The earliest evidence of miners in the Black Hills is a small sandstone slab know as the Thoen Stone. The Thoen Stone is named for Louis Thoen who discovered the stone at the foot of Lookout Mountain, near Spearfish on March 14, 1887. Although some scholars dispute the authenticity of the stone, the late historian Frank Thomson devoted much of life researching the history of the men named on the stone. His research added more credibly to the likelihood that the stone is genuine.
According to Frank Thomson, a group of men left Independence, Missouri with the intention of opening a route to Santa Fe, New Mexico during the spring of 1883. while on the trail, the met an American Indian from the Crow tribe who knew of the existence of gold in the Black Hills. It was the Crow guide who led the expedition into the Black Hills.
The only record that exists as to the fate of the explorers is the Thoen Stone. The inscription on the stone reads: "Came to these hills in 1833 seven of us, De Lacompt, Ezra Kind G.W. Wood, T. Brown, R. Kent, Wm. King, Indian Crow all ded but me Ezra Kind, Killed by Ind beyond high hill got our gold June 1834."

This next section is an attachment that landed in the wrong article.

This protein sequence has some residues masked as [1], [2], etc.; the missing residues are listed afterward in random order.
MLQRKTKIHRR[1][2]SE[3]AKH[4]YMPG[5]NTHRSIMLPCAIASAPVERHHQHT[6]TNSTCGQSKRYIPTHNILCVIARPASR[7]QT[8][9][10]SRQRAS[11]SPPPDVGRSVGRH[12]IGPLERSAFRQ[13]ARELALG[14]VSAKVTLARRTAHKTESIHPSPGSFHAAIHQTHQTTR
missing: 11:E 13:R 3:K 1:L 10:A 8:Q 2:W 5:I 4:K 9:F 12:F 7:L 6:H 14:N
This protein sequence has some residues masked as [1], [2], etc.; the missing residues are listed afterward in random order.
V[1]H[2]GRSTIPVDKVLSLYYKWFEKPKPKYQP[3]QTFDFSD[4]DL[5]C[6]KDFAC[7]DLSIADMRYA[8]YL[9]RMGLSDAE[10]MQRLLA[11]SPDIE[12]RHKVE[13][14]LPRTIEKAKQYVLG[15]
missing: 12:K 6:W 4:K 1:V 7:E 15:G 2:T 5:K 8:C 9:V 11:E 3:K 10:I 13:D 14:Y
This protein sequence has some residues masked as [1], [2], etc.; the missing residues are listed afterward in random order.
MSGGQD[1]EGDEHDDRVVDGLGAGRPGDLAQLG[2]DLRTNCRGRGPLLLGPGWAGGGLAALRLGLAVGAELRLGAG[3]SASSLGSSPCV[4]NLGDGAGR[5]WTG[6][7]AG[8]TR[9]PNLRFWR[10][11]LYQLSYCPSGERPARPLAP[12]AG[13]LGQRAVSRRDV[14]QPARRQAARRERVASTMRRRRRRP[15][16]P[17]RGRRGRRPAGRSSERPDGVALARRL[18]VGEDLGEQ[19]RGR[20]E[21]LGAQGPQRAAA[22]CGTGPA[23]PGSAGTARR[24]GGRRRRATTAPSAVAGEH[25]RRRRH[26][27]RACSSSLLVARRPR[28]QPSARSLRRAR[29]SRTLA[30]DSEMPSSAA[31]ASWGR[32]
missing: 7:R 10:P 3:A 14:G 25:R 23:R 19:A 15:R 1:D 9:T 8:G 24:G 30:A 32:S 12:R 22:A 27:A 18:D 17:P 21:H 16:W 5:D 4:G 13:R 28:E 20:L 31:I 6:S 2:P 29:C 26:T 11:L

On the other side the inscription reads: "Got all the gold we could carry our ponys all got by the indians I hav lost my gun and nothing to eat and indians hunting me."
Although no one knows what happened Kind, it is assumed he died in the Black Hills. For if he had ever made it back to civilization, history might have been rewritten with the Black Hills gold rush preceding the California rush.
In the years following the discovery of the Thoen Stone, Frank Thomson located the descendants of several members of the ill-fated party. All of the descendants confirmed that their ancestors headed west in 1833 and were never heard of again.
The members of the ill-fated Ezra Kind party may have been the first gold seekers to enter the mysterious Black Hills, but they would not be the last.